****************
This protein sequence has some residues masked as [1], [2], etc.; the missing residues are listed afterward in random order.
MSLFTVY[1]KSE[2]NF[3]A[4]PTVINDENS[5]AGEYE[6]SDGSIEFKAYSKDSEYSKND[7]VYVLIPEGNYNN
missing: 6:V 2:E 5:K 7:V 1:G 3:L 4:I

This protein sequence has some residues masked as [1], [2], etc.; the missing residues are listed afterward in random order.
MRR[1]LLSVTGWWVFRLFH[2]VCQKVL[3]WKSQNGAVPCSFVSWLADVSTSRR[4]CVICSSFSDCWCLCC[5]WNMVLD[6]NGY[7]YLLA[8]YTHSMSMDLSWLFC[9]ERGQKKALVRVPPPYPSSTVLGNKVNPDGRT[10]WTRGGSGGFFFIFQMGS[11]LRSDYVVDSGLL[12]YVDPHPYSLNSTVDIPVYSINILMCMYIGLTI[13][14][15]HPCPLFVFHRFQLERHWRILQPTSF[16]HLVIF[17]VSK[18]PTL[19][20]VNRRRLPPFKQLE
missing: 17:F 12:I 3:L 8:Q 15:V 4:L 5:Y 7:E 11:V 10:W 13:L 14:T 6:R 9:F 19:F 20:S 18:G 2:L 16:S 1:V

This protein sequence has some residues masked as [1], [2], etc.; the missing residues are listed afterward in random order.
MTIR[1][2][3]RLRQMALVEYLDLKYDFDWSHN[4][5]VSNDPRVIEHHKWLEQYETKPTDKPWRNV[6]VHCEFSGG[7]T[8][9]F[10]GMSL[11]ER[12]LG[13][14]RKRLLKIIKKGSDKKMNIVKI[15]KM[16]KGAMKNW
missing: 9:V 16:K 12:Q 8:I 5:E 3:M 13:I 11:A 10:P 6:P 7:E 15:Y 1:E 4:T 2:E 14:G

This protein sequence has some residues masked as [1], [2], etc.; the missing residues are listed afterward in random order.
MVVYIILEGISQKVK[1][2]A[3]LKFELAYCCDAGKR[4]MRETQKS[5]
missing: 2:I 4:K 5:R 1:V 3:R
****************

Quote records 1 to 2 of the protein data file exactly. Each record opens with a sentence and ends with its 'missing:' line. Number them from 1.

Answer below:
This protein sequence has some residues masked as [1], [2], etc.; the missing residues are listed afterward in random order.
MSLFTVY[1]KSE[2]NF[3]A[4]PTVINDENS[5]AGEYE[6]SDGSIEFKAYSKDSEYSKND[7]VYVLIPEGNYNN
missing: 6:V 2:E 5:K 7:V 1:G 3:L 4:I

This protein sequence has some residues masked as [1], [2], etc.; the missing residues are listed afterward in random order.
MRR[1]LLSVTGWWVFRLFH[2]VCQKVL[3]WKSQNGAVPCSFVSWLADVSTSRR[4]CVICSSFSDCWCLCC[5]WNMVLD[6]NGY[7]YLLA[8]YTHSMSMDLSWLFC[9]ERGQKKALVRVPPPYPSSTVLGNKVNPDGRT[10]WTRGGSGGFFFIFQMGS[11]LRSDYVVDSGLL[12]YVDPHPYSLNSTVDIPVYSINILMCMYIGLTI[13][14][15]HPCPLFVFHRFQLERHWRILQPTSF[16]HLVIF[17]VSK[18]PTL[19][20]VNRRRLPPFKQLE
missing: 17:F 12:I 3:L 8:Q 15:V 4:L 5:Y 7:E 11:V 10:W 13:L 14:T 6:R 9:F 19:F 20:S 18:G 2:L 16:S 1:V